The aim of this study is to evaluate and confirm the possible neurotransmitter(s) involved in artemether-induced behavioural syndrome in rats. Rats were administered with 0.2 mL kg-1 normal saline and varying doses of i.m artemether (25, 50 and 100 mg kg-1) for 6 consecutive days. Neurotoxic symptoms were observed with 50 and 100 mg kg-1 from day 6 upward. However, the behavioural syndrome was induced consistently at 100 mg kg-1 x 6 days specifically between day 8 and 9. Another group of rats were pre-treated with various drugs (apomorphine, morphine, naltrexone, diazepam, cyproheptadine and clozapine) 30 min prior i.m artemether for 6 consecutive days and the various symptoms were observed in each rat. Finally, rats exhibiting the behavious were subjected to the characteristic 5-HT testing. At 50 mg kg-1 x 6 days, artemether induced mild symptoms. At 100 mg kg-1 x 6 days, artemether induced consistent behavioural symptoms. Pretreatment with various drugs did not suppress the syndrome at day 8, but cyproheptadine and clozapine suppressed the syndrome significantly at day 6. Behavioural testing also confirmed the characteristic 5-HT syndrome in rats exhibiting the symptoms. The result confirmed the involvement and possibly by an enhanced 5-HT neurotransmission in the mediation of the behavioural syndrome due to sub-chronic administration of i.m artemether in rats.
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Artemether is an oil-soluble derivative of artemisinin a sesquiterpene lactone endoperoxide with unusual peroxide linkages (Hien and White, 1993; Li and Wu, 1998; White and Olliaro, 1998). Artemisinin and its derivatives (arteether, artemether and artesunate) have been confirmed to be the best-tolerated and rapidly acting antimalarials known to date (White and Olliaro, 1998; Li and Wu, 1998). Recently, it has been reported that artemisinin and its derivatives given at a high parenteral doses causes selective brain stem neuropathy in laboratory animals (Dayan, 1998). The neurotoxic effects of these agents have been demonstrated in rats (Brewer et al., 1994; Kamchonwongpaisan et al., 1997), in male rhesus monkeys (Petras et al., 1997).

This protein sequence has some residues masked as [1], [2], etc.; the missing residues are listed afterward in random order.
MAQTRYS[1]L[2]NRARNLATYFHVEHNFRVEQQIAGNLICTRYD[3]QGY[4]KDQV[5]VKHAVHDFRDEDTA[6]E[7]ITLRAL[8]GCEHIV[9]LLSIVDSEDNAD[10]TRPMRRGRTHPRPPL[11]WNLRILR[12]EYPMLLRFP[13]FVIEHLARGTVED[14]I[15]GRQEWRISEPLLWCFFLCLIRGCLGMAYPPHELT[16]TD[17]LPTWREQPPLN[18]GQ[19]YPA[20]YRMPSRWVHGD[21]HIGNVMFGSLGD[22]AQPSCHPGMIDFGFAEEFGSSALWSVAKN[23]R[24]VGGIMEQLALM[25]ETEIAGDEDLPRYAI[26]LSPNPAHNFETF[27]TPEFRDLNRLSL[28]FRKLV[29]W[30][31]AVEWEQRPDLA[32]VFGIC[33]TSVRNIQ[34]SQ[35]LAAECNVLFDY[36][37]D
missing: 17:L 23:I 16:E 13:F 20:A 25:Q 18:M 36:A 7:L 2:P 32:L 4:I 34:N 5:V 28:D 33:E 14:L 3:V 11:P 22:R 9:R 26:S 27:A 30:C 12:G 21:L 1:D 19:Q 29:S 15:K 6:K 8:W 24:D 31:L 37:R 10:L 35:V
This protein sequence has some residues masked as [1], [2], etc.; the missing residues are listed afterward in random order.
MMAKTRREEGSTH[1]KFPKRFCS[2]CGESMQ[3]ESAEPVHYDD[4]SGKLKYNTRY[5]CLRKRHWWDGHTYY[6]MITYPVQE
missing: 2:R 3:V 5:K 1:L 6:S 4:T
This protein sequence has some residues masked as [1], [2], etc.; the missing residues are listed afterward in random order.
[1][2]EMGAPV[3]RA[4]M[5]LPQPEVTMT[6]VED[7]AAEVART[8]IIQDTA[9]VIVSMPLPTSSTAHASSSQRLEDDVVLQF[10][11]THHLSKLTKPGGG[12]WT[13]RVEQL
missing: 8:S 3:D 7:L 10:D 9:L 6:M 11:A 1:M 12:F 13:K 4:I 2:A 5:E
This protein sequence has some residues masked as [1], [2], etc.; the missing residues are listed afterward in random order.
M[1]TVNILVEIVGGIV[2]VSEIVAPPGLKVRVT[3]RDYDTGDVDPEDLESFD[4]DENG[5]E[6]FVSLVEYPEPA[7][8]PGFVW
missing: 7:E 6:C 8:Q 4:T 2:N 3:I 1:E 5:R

Other neurological symptoms observed in experimental animals are; gait disturbances, loss of spinal and pain reflexes, restlessness, tremors, motor in-coordination, respiratory depression, diminished activity, convulsions and cardio-respiratory arrest (Hien and White, 1993). It was reported by the China Cooperative Research Group in 1982 that most of these symptoms become manifested at extremely high doses that is 5,000 fold higher than therapeutic doses in mice. Recent discovery of possible neurotoxic effects of these drugs in cases of acute overdose, cumulative doses arising from too frequent repeated use, abuse, misuse or when used prophylactically especially in countries where there is in -adequate control over drug use, call for more research work on the toxicity of the drug.
In virtually all the research works reported, the mechanism or neuro-transmitters involved in the mediation of the gross behaviours observed were not postulated or assessed. Hence, the aim of this study is to evaluate and confirm the specific neurotransmitter(s), or neuro-chemical pathways involved in artemether-induced stereotype behaviours in rats.
MATERIALS AND METHODS
Experimental animals: Swiss albino Wistar rats (150-250 g) were bred in the Department of Pharmacology Animal House, Obafemi Awolowo University, Ile-Ife, Nigeria. The rats were kept under standard laboratory conditions. They were fed on normal mouse cubes (Ladokun Feeds, Ibadan, Nigeria) and water ad libitum. All the rats were allowed to acclimatize to the laboratory environment for at least one week before commencement of experiment. The principle of laboratory animal care (NIH publication No. 85-23) guidelines and procedures were followed in this study (NIH publication revised, 1985).